Their natural habitat is mature deciduous woodland or parkland with quiet pools and streams. Their preference is for woodland suitable for perching on lower branches.
Specimens frequently escape from collections, and in the 20th century, a large feral population was established in the UK. The Mandarin is included on the UK list of bird species. Unlike many other introduced species, the Mandarin does not appear to interfere with our native fauna unduly. However, we must emphasise here that non-native species should not be released into the wild. The Wildlife and Countryside Act 1981 is the primary legislation which protects animals, plants and habitats in the UK.
Mandarin are among the most popular wildfowl in collections throughout the world for both their ornamental appearance and their charm. Their native range is SE Siberia, Korea, E China and Japan. Particularly in Japan, Mandarin can still be seen in village streams and on temple ponds. They symbolise love and fidelity. In reality, the pair bond only lasts until the end of incubation, or rarely, early brood-rearing. The female rears the young.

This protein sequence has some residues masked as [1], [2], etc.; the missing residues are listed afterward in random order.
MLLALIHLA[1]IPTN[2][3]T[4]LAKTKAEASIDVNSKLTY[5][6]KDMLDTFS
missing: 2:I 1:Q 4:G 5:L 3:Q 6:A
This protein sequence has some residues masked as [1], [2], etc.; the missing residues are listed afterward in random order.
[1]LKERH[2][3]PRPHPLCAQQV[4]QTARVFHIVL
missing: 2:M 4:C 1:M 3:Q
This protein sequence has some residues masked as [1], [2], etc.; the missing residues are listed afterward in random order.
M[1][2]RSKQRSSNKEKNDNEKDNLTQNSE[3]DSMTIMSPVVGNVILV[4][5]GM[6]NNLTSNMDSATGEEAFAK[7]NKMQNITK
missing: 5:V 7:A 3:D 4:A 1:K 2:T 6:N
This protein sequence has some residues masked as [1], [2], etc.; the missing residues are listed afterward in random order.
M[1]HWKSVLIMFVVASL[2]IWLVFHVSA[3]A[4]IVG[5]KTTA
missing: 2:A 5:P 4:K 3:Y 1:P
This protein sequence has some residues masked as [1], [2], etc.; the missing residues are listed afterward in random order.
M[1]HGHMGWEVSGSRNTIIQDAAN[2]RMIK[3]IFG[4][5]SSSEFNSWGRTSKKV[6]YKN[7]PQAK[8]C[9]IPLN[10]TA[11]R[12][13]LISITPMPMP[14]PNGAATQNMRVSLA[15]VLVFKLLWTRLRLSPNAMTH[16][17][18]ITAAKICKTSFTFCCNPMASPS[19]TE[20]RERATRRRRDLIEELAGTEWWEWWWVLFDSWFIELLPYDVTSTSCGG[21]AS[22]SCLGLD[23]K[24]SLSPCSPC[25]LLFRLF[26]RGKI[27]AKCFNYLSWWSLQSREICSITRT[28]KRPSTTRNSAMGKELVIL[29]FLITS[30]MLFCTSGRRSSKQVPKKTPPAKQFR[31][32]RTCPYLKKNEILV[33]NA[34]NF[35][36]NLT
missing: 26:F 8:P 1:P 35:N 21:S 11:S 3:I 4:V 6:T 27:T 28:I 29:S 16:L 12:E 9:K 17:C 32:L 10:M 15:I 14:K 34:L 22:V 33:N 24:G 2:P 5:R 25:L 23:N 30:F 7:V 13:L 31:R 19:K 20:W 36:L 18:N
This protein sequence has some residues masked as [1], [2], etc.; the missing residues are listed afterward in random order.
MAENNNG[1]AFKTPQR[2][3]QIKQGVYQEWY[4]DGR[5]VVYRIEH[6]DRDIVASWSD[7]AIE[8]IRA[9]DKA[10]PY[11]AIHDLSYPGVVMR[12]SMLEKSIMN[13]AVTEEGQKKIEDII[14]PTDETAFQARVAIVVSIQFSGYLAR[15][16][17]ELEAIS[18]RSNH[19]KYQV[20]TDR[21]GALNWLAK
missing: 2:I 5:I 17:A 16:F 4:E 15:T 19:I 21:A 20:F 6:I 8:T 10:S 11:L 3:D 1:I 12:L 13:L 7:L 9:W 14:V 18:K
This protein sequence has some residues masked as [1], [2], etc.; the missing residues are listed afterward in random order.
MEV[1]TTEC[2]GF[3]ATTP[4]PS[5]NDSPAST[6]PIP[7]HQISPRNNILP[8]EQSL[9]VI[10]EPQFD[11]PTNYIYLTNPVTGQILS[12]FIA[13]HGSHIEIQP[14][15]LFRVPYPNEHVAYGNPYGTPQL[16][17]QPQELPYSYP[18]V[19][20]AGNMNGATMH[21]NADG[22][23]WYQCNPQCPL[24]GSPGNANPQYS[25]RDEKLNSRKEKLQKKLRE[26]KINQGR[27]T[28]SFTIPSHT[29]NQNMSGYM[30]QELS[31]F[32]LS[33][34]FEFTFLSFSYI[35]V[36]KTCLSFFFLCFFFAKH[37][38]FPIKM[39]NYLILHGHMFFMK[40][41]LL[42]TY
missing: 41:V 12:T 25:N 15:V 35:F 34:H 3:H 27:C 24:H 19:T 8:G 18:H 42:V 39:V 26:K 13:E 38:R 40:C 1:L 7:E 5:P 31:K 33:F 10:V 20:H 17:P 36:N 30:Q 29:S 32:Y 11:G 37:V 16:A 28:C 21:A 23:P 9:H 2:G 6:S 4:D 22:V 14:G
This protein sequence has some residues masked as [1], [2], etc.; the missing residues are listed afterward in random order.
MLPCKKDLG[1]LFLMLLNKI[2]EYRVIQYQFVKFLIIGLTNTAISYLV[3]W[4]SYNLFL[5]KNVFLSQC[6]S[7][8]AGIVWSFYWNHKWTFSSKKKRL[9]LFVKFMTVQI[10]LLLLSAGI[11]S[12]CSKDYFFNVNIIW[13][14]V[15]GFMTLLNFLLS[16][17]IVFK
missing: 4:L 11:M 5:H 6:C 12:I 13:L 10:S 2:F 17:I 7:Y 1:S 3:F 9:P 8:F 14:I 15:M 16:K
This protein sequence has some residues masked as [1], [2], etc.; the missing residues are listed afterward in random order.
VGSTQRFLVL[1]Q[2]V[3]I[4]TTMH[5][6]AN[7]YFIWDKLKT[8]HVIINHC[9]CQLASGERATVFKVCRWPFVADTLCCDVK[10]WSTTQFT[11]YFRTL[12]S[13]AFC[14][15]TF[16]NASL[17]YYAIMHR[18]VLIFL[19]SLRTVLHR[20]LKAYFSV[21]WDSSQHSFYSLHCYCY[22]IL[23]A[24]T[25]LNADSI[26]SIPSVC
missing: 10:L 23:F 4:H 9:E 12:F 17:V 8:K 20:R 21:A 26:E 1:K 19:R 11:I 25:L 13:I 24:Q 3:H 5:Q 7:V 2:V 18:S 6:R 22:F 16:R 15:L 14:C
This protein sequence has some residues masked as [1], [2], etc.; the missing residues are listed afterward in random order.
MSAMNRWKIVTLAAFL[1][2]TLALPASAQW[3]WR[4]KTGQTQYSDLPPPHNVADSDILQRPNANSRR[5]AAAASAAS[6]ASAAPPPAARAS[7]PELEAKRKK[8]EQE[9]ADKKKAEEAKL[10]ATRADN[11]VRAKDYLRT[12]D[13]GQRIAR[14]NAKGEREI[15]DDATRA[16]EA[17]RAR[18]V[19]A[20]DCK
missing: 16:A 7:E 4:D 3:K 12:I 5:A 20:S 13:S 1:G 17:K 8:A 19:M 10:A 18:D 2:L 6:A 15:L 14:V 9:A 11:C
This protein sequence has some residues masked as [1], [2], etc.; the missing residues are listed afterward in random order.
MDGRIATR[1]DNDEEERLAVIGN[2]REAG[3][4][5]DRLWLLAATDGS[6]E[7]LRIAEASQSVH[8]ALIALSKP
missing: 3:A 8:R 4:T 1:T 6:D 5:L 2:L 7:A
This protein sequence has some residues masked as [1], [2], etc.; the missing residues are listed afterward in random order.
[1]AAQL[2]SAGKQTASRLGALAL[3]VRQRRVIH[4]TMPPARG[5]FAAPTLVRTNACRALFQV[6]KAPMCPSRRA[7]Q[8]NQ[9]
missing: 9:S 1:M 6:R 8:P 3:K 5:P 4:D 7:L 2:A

Mandarins are lively and active ducks at all times, but the drake is at its best in his elaborate courtship display. The Mandarin drake has a weak whistle whilst the duck has a soft quack.
In the wild, Mandarins usually nest in trees, lining the hollow with down, whilst in captivity they are happy to use raised nesting boxes. For the entrance hole, a horizontal oval 100 x 75mm is about right. If there is a branch or small platform nearby, the drake will stand guard for a while, giving a good clue that the nest is occupied.
The clutch size is 9-12 eggs, which the female incubates for 28-30 days.
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